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SERMON VIII.

MATTHEW iii. 3.

For this is be that was spoken of by the prophet

Isaiah, saying; The voice of one crying in the wilderness, Prepare 'ye the way of the Lord; make his paths straight.

The passage is found in Isaiah xl. 4. He had immediately before, in the preceding chapter, been foretelling the Babylonian captivity. When, upon the prospect of their deliverance from that calamity, instead of dwelling upon it, the prophet is carried out by a divine inspiration to foretell a deliverance from a much greater calamity, from the dominion of sin and death, to be accomplished for them by Almighty God, who would appoint a messenger, a herald to proclaiın his coming amongst them, and to prepare all things for it.

We have the authority of our Saviour and of John the Baptist for applying this prophecy to the first opening of the Gospel by the preaching of John, and the introduction of the kingdom of God amongst men.

The

The passage is quoted more fully by St. Luke, iii. 4, 5, 6, and stands thus in the prophet: “ The voice of one crying in the wilderness;" or, “A voice crieth : In the wilderness prepare ye

the
way

of the Lord, make straight in the desert a highway for our God. Every valley shall be exalted, and every mountain and hill shall be made low: and the crooked shall be made straight, and the rough places plain. And the glory of the Lord shall be revealed, and all flesh shall see together the salvation of our God : for the mouth of the Lord hath spoken it.

Before we proceed further, it may be proper to explain some of the language here made use of;- why, for instance, it is said of John the Baptist, that he prepared the way of Jehovah ; or, as it is otherwise expressed, in another prophecy of this event, when near its accomplishment, (Luke i. 76.) “ that John should be the prophet of the Highest, to go before the face of the Lord to prepare his ways?"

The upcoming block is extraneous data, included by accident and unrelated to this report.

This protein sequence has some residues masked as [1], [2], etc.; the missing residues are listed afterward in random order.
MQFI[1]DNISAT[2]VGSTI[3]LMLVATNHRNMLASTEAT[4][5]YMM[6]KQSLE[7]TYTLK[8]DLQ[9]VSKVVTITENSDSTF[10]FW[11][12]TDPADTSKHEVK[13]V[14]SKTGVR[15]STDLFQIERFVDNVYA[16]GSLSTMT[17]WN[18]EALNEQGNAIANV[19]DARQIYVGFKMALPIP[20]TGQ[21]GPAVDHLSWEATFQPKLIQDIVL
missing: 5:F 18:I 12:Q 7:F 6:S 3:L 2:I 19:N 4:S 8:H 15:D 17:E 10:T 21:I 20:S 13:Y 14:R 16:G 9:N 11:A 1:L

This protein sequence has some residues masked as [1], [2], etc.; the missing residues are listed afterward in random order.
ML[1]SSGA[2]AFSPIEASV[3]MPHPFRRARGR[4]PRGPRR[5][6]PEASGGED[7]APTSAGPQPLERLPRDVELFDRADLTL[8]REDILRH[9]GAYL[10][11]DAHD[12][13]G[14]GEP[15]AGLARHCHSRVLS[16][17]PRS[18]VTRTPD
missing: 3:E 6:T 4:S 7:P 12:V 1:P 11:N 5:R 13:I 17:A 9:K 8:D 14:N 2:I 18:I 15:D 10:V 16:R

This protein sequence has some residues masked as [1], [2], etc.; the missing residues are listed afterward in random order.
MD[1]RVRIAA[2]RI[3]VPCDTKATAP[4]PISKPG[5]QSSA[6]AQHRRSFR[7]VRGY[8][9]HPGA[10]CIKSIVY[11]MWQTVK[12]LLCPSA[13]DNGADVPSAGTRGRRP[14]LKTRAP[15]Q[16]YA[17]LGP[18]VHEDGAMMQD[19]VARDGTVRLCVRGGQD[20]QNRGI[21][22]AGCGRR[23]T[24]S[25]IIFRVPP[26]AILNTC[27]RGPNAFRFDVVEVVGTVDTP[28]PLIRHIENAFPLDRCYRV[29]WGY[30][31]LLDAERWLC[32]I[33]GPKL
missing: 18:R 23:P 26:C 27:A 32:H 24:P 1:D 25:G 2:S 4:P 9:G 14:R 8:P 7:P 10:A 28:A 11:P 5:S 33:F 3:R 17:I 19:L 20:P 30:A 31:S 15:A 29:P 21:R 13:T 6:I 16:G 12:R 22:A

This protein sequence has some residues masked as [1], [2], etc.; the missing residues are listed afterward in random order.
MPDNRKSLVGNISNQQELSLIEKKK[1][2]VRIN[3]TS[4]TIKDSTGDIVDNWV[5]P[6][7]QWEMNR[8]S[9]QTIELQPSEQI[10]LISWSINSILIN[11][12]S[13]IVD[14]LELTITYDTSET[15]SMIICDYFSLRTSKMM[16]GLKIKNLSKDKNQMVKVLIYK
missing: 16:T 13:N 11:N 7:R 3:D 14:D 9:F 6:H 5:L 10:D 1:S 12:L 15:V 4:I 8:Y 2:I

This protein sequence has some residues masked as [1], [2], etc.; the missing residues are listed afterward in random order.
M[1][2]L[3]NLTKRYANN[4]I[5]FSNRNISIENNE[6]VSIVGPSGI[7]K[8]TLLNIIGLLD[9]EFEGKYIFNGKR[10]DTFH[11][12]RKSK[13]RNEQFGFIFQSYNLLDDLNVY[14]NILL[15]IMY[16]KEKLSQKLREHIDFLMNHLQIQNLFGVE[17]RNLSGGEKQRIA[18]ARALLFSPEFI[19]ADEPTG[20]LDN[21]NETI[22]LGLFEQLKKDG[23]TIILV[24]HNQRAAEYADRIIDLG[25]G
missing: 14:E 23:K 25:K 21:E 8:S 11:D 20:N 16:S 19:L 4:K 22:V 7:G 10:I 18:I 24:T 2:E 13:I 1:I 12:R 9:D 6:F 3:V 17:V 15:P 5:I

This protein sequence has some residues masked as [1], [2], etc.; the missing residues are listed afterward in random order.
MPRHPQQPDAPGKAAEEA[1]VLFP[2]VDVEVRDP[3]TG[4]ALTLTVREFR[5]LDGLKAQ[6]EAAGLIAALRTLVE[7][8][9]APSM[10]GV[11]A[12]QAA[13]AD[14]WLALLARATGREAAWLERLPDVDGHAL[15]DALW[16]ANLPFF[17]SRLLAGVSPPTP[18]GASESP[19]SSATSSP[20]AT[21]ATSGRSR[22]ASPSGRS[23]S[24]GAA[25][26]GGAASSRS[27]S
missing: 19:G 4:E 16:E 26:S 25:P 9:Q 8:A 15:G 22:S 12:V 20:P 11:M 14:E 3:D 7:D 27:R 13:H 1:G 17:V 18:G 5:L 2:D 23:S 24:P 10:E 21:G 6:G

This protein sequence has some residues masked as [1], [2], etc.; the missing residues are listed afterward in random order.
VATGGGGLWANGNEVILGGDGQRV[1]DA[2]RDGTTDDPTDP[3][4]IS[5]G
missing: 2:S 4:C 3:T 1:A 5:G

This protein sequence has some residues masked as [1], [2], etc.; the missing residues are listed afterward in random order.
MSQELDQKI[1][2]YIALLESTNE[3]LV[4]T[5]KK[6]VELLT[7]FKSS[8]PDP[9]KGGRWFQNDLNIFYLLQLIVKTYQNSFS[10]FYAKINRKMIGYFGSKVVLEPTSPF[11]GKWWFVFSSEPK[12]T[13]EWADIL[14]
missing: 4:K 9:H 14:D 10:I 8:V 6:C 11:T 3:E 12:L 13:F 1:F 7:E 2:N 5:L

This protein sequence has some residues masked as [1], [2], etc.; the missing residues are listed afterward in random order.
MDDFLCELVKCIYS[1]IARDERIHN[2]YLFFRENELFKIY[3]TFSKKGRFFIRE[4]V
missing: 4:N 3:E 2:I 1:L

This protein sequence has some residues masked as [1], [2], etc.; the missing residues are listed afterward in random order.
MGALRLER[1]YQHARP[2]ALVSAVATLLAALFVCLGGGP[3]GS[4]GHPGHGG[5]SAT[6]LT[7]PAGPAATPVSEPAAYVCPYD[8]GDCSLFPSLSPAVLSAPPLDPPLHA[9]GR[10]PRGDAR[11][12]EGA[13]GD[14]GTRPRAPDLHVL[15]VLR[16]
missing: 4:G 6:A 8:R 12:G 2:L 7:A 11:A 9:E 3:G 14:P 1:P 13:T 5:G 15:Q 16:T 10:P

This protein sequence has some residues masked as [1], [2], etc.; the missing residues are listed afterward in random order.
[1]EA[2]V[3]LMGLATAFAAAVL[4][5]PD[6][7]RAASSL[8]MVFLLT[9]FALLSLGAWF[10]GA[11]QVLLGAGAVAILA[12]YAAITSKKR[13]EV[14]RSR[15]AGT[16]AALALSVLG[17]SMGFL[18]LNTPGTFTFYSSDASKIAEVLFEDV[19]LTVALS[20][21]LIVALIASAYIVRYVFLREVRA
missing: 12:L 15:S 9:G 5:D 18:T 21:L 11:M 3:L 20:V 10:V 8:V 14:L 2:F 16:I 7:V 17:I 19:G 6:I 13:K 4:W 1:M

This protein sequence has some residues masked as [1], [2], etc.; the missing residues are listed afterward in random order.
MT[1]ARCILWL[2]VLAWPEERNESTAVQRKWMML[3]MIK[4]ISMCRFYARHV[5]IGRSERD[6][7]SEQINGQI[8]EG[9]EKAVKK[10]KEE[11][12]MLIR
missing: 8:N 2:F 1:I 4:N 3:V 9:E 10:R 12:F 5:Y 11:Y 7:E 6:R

Did then Jehovah, or the most high God, indeed come upon earth, upon

the

appearance of John?

I answer ; That it is a way of speaking generally used and well understood, to say that what is done in the name or by the command of another, is done by the person

what

himself. Thus (Acts xii. 1, 2.) you read that “Herod the king stretched forth his hands to vex certain of the church. And he killed James the brother of John with the sword;" — killed him, not himself, but by the hands of the executioner.

So John the Baptist, in preparing the way for Christ, prepared it for God himself, because Christ acted in the name and by the authority of God, and was sent by him.

And God might be said to come to men by Christ, his messenger and great prophet sent by him. This

way of speaking was familiar to the Jews, and they found no difficulty in comprehending, that when God sent a prophet or especial messenger to them, it was in some measure as if he visited and ca meto them himself.

So (in Luke vii. 16.) after our Saviour had by a word speaking raised a dead person to life, it is said ; “There came a fear upon all: and they glorified God, saying ; that a great prophet is risen up among us; and, that God hath visited his people.”

It

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It is in the same way, that our Saviour says, that those who kindly entertained him entertained God who sent him, and that seeing him was seeing the Father, who manifested himself by him.

Matt. x. 40; “He that receiveth you, receiveth me, and he that receiveth me, receiveth him that sent me." John xiv. 9; “He that hath seen me, hath seen the Father.”

So the Apostle says, (2 Cor. v. 19.) “God was in Christ, reconciling the world unto himself;" i.e. he appeared and acted by Christ.

This brief explanation shows how intelligible the Scriptural language is concerning Christ, and concerning God coming and dwelling with his people, when Christ appeared; and may enable us to read those sacred books with more satisfaction and benefit, and without that embarrassinent and confusion of making to themselves more Gods than one, which many Christians have fallen into.

I now proceed to lay before you one or two practical reflections which arise from it, and from the passage before us. And

1. It was great benignity and condescension in

God

God thus to come to men, to let hiniself down to the level of his creatures, to dwell with them, and to speak to them, by his servants the prophets ; more especially in the manner he has done by his most chosen and beloved servant and messenger the holy Jesus.

“God,” says the writer of the epistle to the Hebrews, (i: 12.) “who in several parts, in a more partial manner, and at sundry times, spake in time past unto the fathers by the prophets, hath in these last days spoken unto us by his Son," and delivered unto us by him his whole will for our salvation and happiness

for ever

There have been many false prophets in the world; many who have pretended to come from God, and speak in his name. And hence some have hastily concluded, that all claims to a divine communication have been the fiction of weak or designing heads. But there are marks by which it may

be infallibly known, “ whether a doctrine be of God, or whether a man speak of himself.” Where many

and mighty miracles are openly wrought to give credit to a person taking upon him to be sent from God, such as healing the sick, giving sight to the blind,

raising

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